To err is human
To arr is pirate
La Paz is an interesting city to walk and drive around. It has about 200,000 inhabitants in the greater La Paz area and is the capital of Baja California Sur (south) – BCS. The place has the feel of a middle class working town. The biggest employer is the government, as there isn’t any serious industry around. Because of nearby Isla Espiritu Santo and it’s abundant wildlife, there’s tourism, but not anything to the scale of Cabo. The city is home to a lot of ex-pats and ex-cruisers, they make up a small percentage of the population.
Apparently hitting a pedestrian with a car is a bad thing here. You end up in jail – guilty till proven innocent. This means that you can haplessly wander into streets and have pretty good odds that someone driving will stop to avoid hitting you. You won’t endear yourself to the driver, but you’ll save on medical bills. The driving rules are a little strange. The 8-sided red stop sign like signs with ALTO printed on them mean slow down a little. A red left turn arrow on a traffic light means left turn on red after most of the cars have cleared the other side of the road. A no left turn sign means there’s a reasonable chance that the street you are turning on is a one-way street, the wrong way, but go ahead and give it a try if you want. The town is laid out with a lot of one-way streets. It seems to be based on the apriori-knowledge system, as the one-ways signs seem to be at the starts of the streets near the water and on major intersections. Leaving the intermediate streets as locals only knowledge.
We finally ran into Steve and Lulu on Siempra Sabado. Siempre Sabado blog I’ve been e-mailing with Steve for a year and a half now, as we both were trying to get out of the PNW. Good folks to share a cerveza and tacos with.
Here’s our friends from Edmonds Owen and Carrie’s new ride, a Tayana 37, that they purchased in La Paz. Currently named Que Tal soon to be Madrona. We spent a bunch of time helping Owen out when we got back into town. He had a lot of systems to check out on the boat and a few to get working before bringing the family down next month for the great adventure – life on a 37 foot boat with two small kids.
After helping Owen out on his boat a bit we decided to do a little maintenance work on Jeorgia. The engine is a 2003 (model, not year) Volvo-Penta, the green machine. The injectors have not been out on it since I’ve owned the boat, so it was time to get them serviced. Not something that had to be done now, but why not. Diesel work is pretty reasonably priced in La Paz.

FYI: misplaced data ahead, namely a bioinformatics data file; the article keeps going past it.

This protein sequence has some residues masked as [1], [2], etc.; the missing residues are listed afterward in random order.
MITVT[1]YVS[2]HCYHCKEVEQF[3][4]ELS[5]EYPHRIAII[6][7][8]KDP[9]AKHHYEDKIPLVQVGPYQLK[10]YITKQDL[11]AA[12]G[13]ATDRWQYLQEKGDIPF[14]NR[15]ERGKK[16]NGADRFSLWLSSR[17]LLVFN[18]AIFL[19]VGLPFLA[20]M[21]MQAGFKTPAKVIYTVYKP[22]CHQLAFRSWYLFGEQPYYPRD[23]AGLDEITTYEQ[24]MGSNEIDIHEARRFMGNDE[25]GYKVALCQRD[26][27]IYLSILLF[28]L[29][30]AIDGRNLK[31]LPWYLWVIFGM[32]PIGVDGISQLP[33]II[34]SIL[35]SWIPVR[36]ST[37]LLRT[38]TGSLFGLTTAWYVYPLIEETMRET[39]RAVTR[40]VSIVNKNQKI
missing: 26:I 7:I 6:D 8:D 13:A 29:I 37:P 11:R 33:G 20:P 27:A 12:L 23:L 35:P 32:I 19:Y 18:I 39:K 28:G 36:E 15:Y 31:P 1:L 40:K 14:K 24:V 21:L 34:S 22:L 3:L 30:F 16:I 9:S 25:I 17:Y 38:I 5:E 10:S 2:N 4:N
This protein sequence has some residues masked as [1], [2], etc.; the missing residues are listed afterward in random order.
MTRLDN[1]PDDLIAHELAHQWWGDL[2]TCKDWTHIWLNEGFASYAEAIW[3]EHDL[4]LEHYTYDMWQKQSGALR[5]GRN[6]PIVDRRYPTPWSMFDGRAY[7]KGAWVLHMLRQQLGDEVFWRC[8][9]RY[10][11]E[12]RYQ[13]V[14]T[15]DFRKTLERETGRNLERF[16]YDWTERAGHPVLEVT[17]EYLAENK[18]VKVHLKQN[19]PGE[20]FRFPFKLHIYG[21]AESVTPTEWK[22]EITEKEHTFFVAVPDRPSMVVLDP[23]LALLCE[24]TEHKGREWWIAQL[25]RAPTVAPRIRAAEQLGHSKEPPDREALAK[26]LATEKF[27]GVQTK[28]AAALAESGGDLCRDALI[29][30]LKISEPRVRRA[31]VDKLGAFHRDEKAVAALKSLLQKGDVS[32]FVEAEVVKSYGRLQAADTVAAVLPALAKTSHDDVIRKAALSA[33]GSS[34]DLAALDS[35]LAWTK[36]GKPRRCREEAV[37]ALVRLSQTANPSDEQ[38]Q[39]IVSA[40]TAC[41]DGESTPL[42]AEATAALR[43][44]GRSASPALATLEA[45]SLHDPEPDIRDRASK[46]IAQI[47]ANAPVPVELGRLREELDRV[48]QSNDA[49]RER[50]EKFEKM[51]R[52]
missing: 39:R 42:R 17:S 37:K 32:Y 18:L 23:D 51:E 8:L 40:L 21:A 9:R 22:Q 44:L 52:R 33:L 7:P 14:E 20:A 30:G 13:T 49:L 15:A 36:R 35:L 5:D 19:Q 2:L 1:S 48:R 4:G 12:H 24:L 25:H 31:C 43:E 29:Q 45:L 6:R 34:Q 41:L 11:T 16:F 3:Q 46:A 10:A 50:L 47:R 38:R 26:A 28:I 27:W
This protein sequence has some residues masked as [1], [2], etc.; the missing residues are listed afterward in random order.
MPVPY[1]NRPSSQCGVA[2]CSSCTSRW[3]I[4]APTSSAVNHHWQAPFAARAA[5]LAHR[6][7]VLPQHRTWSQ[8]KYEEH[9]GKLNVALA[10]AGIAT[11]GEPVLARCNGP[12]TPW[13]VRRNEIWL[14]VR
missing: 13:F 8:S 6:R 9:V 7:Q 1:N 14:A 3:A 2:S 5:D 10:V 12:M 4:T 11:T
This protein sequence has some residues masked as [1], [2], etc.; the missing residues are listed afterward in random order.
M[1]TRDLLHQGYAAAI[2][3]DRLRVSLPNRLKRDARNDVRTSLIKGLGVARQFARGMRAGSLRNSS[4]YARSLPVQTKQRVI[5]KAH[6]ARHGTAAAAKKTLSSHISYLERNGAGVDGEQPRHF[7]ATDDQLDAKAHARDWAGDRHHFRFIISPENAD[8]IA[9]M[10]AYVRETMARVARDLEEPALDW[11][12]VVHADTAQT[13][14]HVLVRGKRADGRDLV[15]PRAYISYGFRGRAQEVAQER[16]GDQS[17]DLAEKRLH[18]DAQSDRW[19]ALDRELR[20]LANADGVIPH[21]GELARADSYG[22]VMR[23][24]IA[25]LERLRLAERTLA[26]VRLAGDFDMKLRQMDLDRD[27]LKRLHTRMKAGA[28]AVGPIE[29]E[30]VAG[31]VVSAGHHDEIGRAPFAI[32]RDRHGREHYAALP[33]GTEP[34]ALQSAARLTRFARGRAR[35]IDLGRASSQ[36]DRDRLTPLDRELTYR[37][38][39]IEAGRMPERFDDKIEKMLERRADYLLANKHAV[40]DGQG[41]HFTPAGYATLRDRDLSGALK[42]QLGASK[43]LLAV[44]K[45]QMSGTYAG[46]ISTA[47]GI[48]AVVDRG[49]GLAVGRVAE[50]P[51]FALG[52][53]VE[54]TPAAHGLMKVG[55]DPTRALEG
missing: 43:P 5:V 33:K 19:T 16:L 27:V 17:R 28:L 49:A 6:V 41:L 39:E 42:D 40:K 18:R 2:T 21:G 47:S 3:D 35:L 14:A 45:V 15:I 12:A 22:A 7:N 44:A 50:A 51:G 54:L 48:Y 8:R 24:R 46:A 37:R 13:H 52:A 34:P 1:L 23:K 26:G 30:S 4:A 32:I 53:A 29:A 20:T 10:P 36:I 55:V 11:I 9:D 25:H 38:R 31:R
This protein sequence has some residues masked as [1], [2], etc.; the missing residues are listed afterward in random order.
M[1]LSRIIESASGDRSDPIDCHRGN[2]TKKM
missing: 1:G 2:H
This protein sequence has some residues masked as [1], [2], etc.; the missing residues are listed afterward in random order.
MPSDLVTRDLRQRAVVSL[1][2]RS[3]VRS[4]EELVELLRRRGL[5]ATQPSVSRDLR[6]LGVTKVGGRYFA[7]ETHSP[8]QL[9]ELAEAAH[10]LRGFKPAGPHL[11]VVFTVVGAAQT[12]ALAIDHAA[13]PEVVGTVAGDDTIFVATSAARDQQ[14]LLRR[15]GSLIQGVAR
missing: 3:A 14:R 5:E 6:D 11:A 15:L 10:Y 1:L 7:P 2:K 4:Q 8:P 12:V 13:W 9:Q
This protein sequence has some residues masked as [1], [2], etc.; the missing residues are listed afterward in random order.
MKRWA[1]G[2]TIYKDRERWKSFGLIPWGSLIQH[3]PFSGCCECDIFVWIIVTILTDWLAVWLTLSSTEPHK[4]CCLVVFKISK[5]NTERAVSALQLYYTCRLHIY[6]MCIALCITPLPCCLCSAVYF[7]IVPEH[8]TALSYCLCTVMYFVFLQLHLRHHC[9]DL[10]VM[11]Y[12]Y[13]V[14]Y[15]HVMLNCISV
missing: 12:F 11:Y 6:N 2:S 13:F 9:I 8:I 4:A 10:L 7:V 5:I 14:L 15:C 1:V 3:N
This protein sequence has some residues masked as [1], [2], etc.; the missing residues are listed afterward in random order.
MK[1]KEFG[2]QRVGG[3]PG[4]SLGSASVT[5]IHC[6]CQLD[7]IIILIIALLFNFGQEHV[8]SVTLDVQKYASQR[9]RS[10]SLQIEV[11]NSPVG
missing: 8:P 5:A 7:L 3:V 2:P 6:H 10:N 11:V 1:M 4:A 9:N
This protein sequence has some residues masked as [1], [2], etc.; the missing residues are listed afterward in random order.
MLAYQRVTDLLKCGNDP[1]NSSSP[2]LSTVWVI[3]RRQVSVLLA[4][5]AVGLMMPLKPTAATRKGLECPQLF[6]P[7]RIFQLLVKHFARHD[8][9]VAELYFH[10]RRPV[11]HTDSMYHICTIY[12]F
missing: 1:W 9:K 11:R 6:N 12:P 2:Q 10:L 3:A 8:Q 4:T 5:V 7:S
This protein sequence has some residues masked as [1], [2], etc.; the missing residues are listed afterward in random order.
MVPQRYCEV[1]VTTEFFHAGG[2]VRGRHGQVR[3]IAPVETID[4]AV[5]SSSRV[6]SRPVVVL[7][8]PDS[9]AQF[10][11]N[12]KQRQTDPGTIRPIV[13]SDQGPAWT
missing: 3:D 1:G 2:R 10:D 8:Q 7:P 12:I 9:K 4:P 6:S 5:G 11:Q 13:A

Unfortunately this model of Volvo does not use copper washers under the injectors to make them seal like most engines. The injectors sit in an injector sleeve and mate every so carefully at the base of it. If these are corroded at all then you have to pull the head to replace them. After a lot of trial and error, we were able to reface the sleeves enough to get a good seal.
Here’s Chris bringing the mechanic, Colin and his trusty dog Blanqita back to shore. Colin is one tenacious dude and won’t accept a small, micro leak as good enough. Plus he comes with a life time of stories to tell while working on the boat – and even an opinion or two. He can’t complain about the weather, so he complains endlessly about the traffic. (We’d definitely recommend him: Colin Agar - Colfa Marine Tech. Services, cell0446121576884)
If we can get parts together, we will probably come back over and do a head job on the engine.
Now for some random La Paz photos
Pelicans scrafing down on the morning entrails dumped by the panga driver into the anchorage – think of it as recycling.
Vote for Ricardo! Lots of campaign noise whenever you stroll around La Paz right now
Holiday decorations in the entrance to the boat yard that Que Tal is in. Enough said.
Anyone need a Christmas piñata?
Dinner at our favorite cheap taco stop, Ranch Viejo.
Sunrise view of La Paz from the anchorage
The other sunrise view from the anchorage
With a little bit of luck we will be off tomorrow to start the crossing to the Mexican mainland.